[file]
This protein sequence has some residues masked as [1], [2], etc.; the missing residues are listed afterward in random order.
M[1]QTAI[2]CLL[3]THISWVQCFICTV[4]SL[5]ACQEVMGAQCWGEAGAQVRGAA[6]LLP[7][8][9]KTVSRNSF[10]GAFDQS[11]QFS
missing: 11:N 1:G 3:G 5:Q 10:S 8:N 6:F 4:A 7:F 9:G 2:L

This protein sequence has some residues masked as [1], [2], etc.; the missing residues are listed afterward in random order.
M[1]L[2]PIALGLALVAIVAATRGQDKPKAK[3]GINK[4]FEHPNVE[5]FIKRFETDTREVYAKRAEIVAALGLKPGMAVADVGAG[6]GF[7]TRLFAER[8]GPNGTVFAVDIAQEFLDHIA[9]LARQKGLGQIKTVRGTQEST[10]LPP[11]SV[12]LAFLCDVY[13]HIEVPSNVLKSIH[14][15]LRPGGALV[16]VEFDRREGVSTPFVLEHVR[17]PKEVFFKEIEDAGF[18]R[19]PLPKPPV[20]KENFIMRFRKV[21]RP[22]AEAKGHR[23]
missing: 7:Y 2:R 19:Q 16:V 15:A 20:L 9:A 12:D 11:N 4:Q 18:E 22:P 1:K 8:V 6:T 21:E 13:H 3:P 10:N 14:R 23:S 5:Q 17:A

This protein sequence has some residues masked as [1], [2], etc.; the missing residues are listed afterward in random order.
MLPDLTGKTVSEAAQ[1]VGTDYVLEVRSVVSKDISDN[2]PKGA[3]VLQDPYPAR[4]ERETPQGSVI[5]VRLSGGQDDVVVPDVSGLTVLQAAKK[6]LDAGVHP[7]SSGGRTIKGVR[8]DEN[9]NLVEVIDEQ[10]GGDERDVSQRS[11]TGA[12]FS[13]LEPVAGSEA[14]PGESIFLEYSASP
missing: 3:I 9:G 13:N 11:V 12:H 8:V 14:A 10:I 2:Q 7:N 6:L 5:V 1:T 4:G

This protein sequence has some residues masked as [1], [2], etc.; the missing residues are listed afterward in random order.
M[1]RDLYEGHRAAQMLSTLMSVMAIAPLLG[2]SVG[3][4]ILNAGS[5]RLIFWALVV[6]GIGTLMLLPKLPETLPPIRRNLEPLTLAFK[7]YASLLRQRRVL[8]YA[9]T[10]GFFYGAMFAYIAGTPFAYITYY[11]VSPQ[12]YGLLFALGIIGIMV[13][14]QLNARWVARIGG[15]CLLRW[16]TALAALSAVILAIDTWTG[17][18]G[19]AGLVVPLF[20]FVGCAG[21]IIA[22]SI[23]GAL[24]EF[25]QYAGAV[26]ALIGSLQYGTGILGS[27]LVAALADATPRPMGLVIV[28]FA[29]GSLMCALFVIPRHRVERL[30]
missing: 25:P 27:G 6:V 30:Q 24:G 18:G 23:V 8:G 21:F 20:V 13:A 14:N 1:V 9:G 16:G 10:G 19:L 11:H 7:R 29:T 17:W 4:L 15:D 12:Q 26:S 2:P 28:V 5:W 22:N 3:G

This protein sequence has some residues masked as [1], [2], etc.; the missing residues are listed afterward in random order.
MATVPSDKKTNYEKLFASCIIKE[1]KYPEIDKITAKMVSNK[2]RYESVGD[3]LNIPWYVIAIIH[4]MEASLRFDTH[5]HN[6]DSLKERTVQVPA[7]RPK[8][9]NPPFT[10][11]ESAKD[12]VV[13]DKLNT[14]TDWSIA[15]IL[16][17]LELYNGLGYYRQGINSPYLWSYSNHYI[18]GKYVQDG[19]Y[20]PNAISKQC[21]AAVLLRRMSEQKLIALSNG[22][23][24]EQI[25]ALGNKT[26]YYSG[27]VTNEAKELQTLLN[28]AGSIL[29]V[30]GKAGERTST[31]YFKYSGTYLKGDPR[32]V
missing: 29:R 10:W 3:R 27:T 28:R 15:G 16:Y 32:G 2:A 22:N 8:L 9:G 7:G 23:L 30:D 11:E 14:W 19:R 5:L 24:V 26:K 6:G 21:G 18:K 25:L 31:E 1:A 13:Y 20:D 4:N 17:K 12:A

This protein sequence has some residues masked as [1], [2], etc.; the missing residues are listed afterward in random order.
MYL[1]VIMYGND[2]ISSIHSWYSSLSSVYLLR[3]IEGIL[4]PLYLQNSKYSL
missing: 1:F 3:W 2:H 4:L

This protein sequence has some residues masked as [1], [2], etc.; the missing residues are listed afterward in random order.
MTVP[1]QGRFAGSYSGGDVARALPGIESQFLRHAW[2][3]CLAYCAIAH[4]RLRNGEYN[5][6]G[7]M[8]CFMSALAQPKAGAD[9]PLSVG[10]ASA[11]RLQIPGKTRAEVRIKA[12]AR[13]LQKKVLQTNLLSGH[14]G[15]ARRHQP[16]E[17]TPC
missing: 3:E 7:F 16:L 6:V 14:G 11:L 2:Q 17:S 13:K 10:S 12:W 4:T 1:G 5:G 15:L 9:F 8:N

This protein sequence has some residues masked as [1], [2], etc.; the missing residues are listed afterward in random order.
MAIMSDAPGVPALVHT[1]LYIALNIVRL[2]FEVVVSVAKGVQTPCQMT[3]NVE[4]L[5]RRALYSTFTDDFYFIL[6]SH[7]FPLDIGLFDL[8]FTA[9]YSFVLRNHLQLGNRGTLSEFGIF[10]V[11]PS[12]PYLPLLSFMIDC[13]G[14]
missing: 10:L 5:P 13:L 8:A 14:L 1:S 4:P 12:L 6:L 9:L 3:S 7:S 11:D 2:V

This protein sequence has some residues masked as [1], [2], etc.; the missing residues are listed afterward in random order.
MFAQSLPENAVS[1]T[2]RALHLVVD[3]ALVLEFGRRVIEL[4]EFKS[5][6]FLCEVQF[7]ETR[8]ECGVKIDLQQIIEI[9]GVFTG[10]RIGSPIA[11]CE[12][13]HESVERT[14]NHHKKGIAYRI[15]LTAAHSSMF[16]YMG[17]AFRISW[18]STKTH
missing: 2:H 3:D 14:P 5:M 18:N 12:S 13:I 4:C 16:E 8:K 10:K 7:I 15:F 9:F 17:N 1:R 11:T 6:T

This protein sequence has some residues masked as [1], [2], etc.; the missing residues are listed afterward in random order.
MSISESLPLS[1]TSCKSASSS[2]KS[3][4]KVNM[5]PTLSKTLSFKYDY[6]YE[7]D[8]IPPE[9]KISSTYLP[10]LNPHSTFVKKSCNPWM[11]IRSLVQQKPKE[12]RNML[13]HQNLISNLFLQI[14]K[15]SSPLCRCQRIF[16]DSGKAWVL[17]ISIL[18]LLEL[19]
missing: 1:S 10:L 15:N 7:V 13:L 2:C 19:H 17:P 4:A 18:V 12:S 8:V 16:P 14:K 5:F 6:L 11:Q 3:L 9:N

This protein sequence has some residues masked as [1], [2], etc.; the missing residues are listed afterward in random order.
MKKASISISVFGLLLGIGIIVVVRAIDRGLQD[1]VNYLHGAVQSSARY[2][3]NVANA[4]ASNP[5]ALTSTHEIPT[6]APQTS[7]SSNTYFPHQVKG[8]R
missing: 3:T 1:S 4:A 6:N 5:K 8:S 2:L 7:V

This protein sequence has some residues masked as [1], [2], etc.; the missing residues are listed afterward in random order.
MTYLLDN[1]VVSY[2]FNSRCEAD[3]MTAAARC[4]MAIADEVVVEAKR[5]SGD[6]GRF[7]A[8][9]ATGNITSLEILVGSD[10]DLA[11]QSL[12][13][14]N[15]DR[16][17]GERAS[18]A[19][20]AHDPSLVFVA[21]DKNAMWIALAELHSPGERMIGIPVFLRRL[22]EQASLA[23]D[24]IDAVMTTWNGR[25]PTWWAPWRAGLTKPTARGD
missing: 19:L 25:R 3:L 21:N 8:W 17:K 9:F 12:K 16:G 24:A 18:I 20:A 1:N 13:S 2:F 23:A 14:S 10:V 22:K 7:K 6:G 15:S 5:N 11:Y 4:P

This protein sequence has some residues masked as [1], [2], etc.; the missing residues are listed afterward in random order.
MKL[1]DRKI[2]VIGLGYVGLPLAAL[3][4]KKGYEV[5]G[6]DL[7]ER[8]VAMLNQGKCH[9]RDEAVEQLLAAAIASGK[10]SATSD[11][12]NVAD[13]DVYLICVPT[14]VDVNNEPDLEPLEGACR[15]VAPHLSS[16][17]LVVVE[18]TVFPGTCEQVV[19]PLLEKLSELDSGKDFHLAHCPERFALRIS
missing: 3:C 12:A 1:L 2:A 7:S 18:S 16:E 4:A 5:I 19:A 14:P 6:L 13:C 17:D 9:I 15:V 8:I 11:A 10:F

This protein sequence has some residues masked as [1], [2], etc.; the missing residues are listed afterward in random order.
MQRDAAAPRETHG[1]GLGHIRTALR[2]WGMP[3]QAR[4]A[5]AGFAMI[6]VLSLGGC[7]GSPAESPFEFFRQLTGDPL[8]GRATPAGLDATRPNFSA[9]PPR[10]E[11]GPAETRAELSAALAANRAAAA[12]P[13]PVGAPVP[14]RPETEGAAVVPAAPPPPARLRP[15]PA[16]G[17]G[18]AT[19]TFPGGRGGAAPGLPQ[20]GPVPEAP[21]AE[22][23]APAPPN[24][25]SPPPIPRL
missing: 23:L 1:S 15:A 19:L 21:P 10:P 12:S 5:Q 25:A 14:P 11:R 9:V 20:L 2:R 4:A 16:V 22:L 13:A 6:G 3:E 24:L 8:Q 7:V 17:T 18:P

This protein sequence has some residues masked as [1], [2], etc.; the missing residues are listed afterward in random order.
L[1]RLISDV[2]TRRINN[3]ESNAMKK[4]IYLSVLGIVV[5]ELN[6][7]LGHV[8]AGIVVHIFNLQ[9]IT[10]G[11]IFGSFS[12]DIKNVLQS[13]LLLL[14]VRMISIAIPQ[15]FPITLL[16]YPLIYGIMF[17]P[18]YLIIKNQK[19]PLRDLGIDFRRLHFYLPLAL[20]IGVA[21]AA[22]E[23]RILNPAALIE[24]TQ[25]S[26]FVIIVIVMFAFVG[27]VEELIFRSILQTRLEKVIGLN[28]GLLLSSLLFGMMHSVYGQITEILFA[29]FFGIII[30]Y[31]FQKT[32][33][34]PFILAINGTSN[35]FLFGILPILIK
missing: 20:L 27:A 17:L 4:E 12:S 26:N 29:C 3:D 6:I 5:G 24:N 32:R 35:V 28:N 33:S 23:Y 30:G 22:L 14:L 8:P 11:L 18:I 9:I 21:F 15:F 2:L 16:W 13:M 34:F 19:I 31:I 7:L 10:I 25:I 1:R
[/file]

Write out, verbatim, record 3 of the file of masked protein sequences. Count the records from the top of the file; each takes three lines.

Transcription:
This protein sequence has some residues masked as [1], [2], etc.; the missing residues are listed afterward in random order.
MLPDLTGKTVSEAAQ[1]VGTDYVLEVRSVVSKDISDN[2]PKGA[3]VLQDPYPAR[4]ERETPQGSVI[5]VRLSGGQDDVVVPDVSGLTVLQAAKK[6]LDAGVHP[7]SSGGRTIKGVR[8]DEN[9]NLVEVIDEQ[10]GGDERDVSQRS[11]TGA[12]FS[13]LEPVAGSEA[14]PGESIFLEYSASP
missing: 3:I 9:G 13:N 11:V 12:H 8:V 14:A 10:I 2:Q 7:N 6:L 5:V 1:T 4:G